Yale University is slated to renovate and expand one of its oldest campus institutions, the Peabody Museum of Natural History on Science Hill. Thanks in part to a just-announced $160-million donation from philanthropist and Yale alumnus Edward P. Bass, the project will be the first major update the landmark museum has received in 93 years. The master plan, conceived by Centerbrook Architects and Planners, marks one of the boldest and most thoughtful endeavors the university has taken on in recent years. After well over a decade of planning, the project will yield 50 percent more exhibition space for the museum and improve storage for its on-site collection of over 13 million artifacts. It will also include the addition of a new, four-story infill structure that will connect the neighboring Environmental Science Center. The sky-lit, glass-enclosed connector will give students seamless access into the museum, where Centerbrook will create more modern spaces for research and study. One of Yale’s main goals for the addition, said Centerbrook’s principal Mark Simon, was to complement the timeless architecture of the original Peabody building, a three-story, French Gothic Revival, sandstone structure by renowned campus architect Charles Klauder. Using fritted glass and bronze-colored aluminum framing, the cathedral-like tower will bring a contemporary edge to the aged institution. “The Peabody community wanted to maintain a family resemblance or identity throughout the new and old structures,” said Simon. “It’s always tricky to do something that’s up-to-date but connects well with the historic fabric, but we’re all very pleased with this design.” The building out of the glass tower will be done in the initial phases of construction, Simon said. After that, the renovation of the museum’s existing spaces can begin. So far, a timeline for construction hasn’t been announced as Yale is currently strategizing on how to safely remove portions of the Peabody’s collection to a facility on its West Campus. Both the museum, as well as the other science buildings being updated during the project, will remain open throughout construction to students, faculty, and the 130,000 visitors—which includes 25,000 regional school children—who visit the Peabody each year. Other elements of the master plan include creating new classrooms, labs, and learning spaces for collections-based teaching and scientific exploration. The museum, founded in 1866, has been home to some of the most important discoveries in history and Yale hopes the renovation will help carry on the Peabody’s legacy of advancement in the industry. “As one of Yale’s greatest resources, this museum will provide hands-on learning for students across various undergraduate programs,” said Simon, “and allow them to engage in the processes of the museum itself from research and restoration, to designing exhibits and presenting their work in the galleries.” Centerbrook is one of Yale’s long-time partners. The local firm has completed 12 projects for the university from Kroon Hall, which they designed in collaboration with Hopkins Architects, to the Child Study Center, the renovated and expanded Reese Stadium—home of the men’s and women’s soccer and lacrosse programs—as well as an addition to the historic Yale Bowl. While Simon has worked extensively on many of these buildings, the Peabody renovation is a game-changer for the firm. “We are over the moon that this is finally coming to fruition,” he said. “Each year we spend on it, it seems more and more important to do. It’s more than just another university museum upgrade. You get a sense that this project will not only have a major impact on education at Yale, but on the world at large.”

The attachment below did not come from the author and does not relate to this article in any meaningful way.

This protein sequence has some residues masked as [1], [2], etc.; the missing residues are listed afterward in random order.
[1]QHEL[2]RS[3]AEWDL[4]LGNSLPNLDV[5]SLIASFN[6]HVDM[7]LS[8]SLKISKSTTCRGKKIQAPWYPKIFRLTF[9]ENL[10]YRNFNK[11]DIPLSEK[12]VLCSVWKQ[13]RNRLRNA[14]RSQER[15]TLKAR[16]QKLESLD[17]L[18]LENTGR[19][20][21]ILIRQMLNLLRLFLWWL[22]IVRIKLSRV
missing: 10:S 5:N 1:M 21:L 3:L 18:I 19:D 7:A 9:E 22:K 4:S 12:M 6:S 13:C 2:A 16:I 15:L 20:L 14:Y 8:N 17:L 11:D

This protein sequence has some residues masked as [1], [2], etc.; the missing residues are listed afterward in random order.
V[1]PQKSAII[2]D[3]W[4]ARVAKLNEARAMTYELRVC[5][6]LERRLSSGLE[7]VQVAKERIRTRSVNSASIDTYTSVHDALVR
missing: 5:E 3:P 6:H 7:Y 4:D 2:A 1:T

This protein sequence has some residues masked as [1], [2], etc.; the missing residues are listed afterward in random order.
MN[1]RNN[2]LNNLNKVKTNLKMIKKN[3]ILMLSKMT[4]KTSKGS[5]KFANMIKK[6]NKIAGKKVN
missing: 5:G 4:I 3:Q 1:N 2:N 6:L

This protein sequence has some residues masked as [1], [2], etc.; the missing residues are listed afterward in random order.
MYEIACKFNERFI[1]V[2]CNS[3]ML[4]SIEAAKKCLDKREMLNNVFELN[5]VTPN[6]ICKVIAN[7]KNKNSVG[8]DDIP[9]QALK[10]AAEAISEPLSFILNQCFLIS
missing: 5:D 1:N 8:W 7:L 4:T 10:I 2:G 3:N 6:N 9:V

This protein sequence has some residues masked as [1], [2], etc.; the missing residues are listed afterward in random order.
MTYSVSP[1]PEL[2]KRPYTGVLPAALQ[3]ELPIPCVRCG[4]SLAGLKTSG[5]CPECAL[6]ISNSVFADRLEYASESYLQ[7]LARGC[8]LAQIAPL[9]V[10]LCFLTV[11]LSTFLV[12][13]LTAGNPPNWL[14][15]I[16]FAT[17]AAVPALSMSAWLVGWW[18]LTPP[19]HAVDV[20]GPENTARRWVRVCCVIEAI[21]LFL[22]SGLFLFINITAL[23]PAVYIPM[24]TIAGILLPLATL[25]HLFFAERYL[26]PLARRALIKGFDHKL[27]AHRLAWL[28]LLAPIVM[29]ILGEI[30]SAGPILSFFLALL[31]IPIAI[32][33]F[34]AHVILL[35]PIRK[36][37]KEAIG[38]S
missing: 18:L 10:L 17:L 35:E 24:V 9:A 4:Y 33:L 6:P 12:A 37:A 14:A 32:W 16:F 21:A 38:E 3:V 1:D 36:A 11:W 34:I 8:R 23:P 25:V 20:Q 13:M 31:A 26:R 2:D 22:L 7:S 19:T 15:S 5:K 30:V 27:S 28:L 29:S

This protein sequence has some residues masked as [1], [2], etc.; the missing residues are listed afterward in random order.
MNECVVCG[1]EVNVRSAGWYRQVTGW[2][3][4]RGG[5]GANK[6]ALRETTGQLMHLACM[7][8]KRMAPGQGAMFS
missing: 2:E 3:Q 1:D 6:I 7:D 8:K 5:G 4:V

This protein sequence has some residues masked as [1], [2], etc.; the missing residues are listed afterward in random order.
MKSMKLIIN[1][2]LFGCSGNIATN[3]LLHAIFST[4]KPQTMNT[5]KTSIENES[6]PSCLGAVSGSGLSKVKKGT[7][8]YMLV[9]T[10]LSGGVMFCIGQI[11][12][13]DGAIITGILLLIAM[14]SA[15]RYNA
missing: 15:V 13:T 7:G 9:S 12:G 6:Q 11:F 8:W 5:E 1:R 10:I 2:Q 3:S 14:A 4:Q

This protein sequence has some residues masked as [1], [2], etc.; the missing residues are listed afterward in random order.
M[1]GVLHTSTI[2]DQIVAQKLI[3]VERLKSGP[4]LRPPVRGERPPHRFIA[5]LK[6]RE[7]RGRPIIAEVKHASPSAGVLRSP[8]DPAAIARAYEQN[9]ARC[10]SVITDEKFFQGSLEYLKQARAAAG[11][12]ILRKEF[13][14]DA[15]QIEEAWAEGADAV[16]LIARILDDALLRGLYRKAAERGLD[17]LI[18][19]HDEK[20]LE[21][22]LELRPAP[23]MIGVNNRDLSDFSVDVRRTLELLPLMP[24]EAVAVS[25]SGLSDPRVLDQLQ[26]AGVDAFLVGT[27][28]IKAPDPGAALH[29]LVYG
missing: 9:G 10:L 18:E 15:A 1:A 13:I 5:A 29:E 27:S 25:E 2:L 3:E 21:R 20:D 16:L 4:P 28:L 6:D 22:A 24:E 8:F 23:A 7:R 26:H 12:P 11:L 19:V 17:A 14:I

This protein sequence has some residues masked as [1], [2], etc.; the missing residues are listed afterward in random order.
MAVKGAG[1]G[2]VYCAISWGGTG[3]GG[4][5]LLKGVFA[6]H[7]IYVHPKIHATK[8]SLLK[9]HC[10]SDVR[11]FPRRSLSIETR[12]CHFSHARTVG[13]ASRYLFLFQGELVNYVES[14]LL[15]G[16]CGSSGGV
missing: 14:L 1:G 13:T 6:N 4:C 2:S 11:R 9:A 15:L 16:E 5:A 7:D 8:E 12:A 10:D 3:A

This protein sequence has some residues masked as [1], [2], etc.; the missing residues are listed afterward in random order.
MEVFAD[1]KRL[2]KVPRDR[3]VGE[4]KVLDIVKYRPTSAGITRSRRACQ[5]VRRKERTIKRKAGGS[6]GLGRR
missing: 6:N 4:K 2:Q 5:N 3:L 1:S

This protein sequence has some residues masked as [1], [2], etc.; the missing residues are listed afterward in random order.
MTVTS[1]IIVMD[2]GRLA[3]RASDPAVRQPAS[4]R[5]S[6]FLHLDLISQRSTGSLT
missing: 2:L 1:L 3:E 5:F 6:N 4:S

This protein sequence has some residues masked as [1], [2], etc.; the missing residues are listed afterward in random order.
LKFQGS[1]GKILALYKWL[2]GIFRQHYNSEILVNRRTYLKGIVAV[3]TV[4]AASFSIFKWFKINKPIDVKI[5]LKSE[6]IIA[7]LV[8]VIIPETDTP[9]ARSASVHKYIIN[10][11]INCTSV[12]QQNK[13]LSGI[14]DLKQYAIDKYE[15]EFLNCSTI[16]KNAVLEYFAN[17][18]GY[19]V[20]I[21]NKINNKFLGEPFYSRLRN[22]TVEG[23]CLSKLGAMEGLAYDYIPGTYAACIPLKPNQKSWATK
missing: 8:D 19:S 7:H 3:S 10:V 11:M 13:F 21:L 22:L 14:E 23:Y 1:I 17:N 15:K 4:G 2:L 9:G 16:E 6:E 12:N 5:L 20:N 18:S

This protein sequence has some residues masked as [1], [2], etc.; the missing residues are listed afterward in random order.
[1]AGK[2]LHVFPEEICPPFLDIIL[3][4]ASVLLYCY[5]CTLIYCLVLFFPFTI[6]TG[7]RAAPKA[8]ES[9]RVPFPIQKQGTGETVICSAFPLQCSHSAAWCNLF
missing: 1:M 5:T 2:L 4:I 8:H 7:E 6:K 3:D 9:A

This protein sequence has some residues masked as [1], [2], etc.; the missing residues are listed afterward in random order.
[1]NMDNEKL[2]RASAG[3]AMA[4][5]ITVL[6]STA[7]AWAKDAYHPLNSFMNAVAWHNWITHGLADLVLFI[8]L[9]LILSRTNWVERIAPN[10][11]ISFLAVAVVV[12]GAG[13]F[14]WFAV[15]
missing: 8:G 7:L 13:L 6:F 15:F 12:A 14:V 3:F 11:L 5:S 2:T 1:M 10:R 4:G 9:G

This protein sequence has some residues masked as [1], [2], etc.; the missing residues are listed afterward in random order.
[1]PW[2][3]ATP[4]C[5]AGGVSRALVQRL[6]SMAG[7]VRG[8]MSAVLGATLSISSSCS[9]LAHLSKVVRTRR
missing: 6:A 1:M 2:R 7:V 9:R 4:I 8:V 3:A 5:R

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Here's another reason to get your Metro North tickets to New Haven this fall: In addition to the colorful foliage, gothic Yale University campus, and various modernist gems such as Paul Rudolph's School of Architecture and Louis Kahn's Center for British Art, The Beinecke Rare Book & Manuscript Library will reopen its iconic building on Tuesday, September 6, following a 16-month renovation led by Hammond Beeby Rupert Ainge Architects working with Newman Architects of New Haven. Completed in 1963, Beinecke is considered Gordon Bunshaft's masterpiece. Its exterior grid of granite and Vermont marble panels are one of the most recognizable designs of that era, and remain both inspiring and inimitable. The renovations restored the architectural landmark to its illuminated glory by refurbishing the six-story glass stack tower, preserving the sculpture garden by Isamu Noguchi, upgrading the library’s climate-control system, and expanding classroom space. “We are excited to welcome back researchers and visitors to the library—an architectural masterpiece that has been adapted to meet challenges created by an ever expanding collection, changing technology, and the evolving nature of the library’s mission,” Beinecke Library Director Edwin “E.C.” Schroeder said. “The renovation ensures that the Beinecke Library will remain a world-class center for teaching, research, and scholarship for decades to come.” New classrooms will allow students to study the physical structures of books and experiment with inks, papermaking, and printing. The advanced fire suppression system was upgraded, which includes the famous ability to drop the rare books and manuscripts 6 stories into the ground in the case of fire. In May 2015, in preparation for the project, five miles worth of collection material—the equivalent of about 255,000 books—was relocated to the Yale University Library Shelving Facility. The rare books in the collection includes Yale’s copy of the Gutenberg Bible—one of 21 complete copies of the first book printed in moveable type still in existence. On display in the exhibition space will be John Audubon’s “Birds of America." Two exhibitions will mark the reopening. One will showcase recent acquisitions to the library’s collections, including Medieval manuscripts, early and contemporary photography, and the papers of celebrated writers. Items on display will include photographs of Abraham Lincoln from the Meserve-Kunhardt Collection of 19th century American photography, a collection of letters from James Baldwin, additions to the Ezra Pound papers, and selections from archives of playwright Paula Vogel, and writer David Rakoff. The second exhibition, “Destined to be Known: The James Weldon Johnson Memorial Collection at 75,” celebrates the 75th anniversary of Yale’s collection of African American arts and literature named for civil rights advocate and renowned man of letters James Weldon Johnson. Founded in 1941 by Carl Van Vechten, the collection contains the papers, works, and memorabilia of African American writers and artists from the 18th century through modern times. It features the archives of Langston Hughes, Richard Wright, and Zora Neale Hurston, among other luminaries. The library will host an open house for the public on Saturday, October 8 from 10 a.m. to 4 p.m.